Here's John Zogby, in his own words:
“I am happy to do a poll of both Obama voters and McCain voters, with questions that I formulated and sponsored either by an objective third party or by someone on the left, in tandem with a John Ziegler on the right — but poll questions that have my signature,” Zogby said.Emphasis mine. Admission Zogby's. Psychosis? Ziegler's:
“I believe there was value in the poll we did,” Zogby added. “I also believe it was not our finest hour. This slipped through the cracks. It came out critical only of Obama voters.”
"I am shocked by John's statement that he would do another poll but not an exact duplication. What is the point of that? Not their finest hour? This a was great poll. This didn't fall through any 'cracks,' they just got scared ... The point of the poll was for my documentary on the media's impact on voter knowledge."and furtherwhore:
“I’m outraged. I find this amazing. There was nothing wrong with the original poll. I’m the exact same person I was last week. The left-wing blogosphere basically demanded this.”He's shocked, he's outraged, he's a lying righting sack of shit, he was captain of his college golf team, he blew a career as a TV sportscaster thirteen years ago with O. J. jokes, then lost a job in radio by spelling out the N-word -- ON AIR -- and then lost a job in radio AGAIN speculating -- ON AIR -- about the pubic hair of the girl who dumped his ass.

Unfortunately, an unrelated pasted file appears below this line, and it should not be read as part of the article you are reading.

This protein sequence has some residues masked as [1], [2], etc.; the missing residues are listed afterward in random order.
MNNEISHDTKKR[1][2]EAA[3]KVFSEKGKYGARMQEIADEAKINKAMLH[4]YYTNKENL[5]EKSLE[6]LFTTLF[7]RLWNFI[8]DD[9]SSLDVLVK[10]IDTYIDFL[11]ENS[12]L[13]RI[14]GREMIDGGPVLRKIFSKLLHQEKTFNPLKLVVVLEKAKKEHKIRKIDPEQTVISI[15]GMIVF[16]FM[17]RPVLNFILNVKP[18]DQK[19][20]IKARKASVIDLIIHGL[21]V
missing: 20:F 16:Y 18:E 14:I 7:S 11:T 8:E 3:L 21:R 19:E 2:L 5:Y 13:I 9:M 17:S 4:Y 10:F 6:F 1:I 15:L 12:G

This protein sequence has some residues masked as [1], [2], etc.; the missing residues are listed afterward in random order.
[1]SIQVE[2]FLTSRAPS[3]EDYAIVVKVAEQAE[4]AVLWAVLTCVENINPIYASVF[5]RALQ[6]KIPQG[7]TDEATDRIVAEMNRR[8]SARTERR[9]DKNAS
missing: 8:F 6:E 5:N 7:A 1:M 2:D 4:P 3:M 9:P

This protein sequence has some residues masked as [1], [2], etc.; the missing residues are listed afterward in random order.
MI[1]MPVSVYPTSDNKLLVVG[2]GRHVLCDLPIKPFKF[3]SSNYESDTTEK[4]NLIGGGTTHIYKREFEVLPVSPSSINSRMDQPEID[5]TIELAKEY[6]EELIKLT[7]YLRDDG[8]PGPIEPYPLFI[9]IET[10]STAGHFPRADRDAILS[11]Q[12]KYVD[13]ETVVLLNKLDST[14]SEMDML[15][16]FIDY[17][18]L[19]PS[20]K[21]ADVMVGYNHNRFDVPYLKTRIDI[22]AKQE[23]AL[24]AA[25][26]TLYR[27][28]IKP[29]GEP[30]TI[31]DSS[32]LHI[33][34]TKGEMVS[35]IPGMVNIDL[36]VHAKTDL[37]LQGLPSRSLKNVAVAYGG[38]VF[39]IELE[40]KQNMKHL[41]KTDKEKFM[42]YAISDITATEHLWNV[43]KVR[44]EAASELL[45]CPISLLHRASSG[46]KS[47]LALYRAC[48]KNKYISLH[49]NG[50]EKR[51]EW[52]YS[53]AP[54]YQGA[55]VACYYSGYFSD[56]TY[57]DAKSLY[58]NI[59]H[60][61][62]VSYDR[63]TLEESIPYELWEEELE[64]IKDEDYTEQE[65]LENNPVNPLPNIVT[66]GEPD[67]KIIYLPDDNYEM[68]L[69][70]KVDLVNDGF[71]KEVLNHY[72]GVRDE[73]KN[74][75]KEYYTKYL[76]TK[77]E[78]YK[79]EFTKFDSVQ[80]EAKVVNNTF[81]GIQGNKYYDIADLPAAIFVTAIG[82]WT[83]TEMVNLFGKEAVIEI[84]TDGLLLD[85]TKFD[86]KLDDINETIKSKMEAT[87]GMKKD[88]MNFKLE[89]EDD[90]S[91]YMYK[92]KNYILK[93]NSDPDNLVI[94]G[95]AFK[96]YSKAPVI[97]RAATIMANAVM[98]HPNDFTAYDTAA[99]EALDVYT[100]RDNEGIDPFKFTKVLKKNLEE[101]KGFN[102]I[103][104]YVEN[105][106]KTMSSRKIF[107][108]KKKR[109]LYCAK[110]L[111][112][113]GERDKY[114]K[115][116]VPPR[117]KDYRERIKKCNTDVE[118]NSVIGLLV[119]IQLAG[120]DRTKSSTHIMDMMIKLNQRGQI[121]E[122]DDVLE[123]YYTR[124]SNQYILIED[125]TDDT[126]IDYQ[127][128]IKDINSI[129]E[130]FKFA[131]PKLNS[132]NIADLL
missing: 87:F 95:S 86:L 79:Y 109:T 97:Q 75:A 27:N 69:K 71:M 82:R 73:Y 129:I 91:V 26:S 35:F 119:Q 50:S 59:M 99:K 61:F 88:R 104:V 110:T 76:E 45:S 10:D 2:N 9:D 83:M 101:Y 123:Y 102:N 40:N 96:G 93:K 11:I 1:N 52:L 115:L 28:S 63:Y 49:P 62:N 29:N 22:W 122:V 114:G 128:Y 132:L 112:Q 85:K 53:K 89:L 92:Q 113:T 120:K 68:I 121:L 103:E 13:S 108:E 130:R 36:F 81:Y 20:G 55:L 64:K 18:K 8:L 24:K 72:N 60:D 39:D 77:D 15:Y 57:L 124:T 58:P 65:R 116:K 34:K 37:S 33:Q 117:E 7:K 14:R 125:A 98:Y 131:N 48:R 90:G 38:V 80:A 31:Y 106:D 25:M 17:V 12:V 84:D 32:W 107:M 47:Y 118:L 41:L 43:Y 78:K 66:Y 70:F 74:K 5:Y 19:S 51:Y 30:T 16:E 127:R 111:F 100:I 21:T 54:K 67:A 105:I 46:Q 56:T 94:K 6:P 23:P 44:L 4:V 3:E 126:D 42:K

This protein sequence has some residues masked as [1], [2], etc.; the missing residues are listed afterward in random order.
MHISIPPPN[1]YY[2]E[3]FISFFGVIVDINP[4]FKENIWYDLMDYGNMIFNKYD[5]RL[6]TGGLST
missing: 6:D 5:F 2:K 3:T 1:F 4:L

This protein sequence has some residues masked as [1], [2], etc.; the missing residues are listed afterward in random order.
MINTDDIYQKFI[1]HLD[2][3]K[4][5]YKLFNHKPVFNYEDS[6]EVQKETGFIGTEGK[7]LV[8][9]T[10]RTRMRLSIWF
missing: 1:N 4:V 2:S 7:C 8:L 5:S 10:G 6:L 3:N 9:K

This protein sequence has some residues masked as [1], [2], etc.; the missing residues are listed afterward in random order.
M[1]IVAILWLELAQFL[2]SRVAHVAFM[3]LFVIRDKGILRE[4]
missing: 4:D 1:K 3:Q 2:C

What a fucking freak.
Oh, I'm sorry. Did I say that out loud? Unfortunately, Ziegler's got a similar problem:
NATE SILVER: What did Zogby charge you -- what did you pay for this survey?Does John Ziegler have tourette's syndrome all the time, or just when he's caught asking "have you stopped beating your wife?" and pretending it's SCIENCE! ?
JOHN ZIEGLER: I'm not going to tell you that, I'm not a fucking idiot.
NATE SILVER: Who paid for it?
JOHN ZIEGLER: You think I'm going to tell you that? When you've already shown yourself to be the enemy?
NATE SILVER: What is Barack Obama’s religion?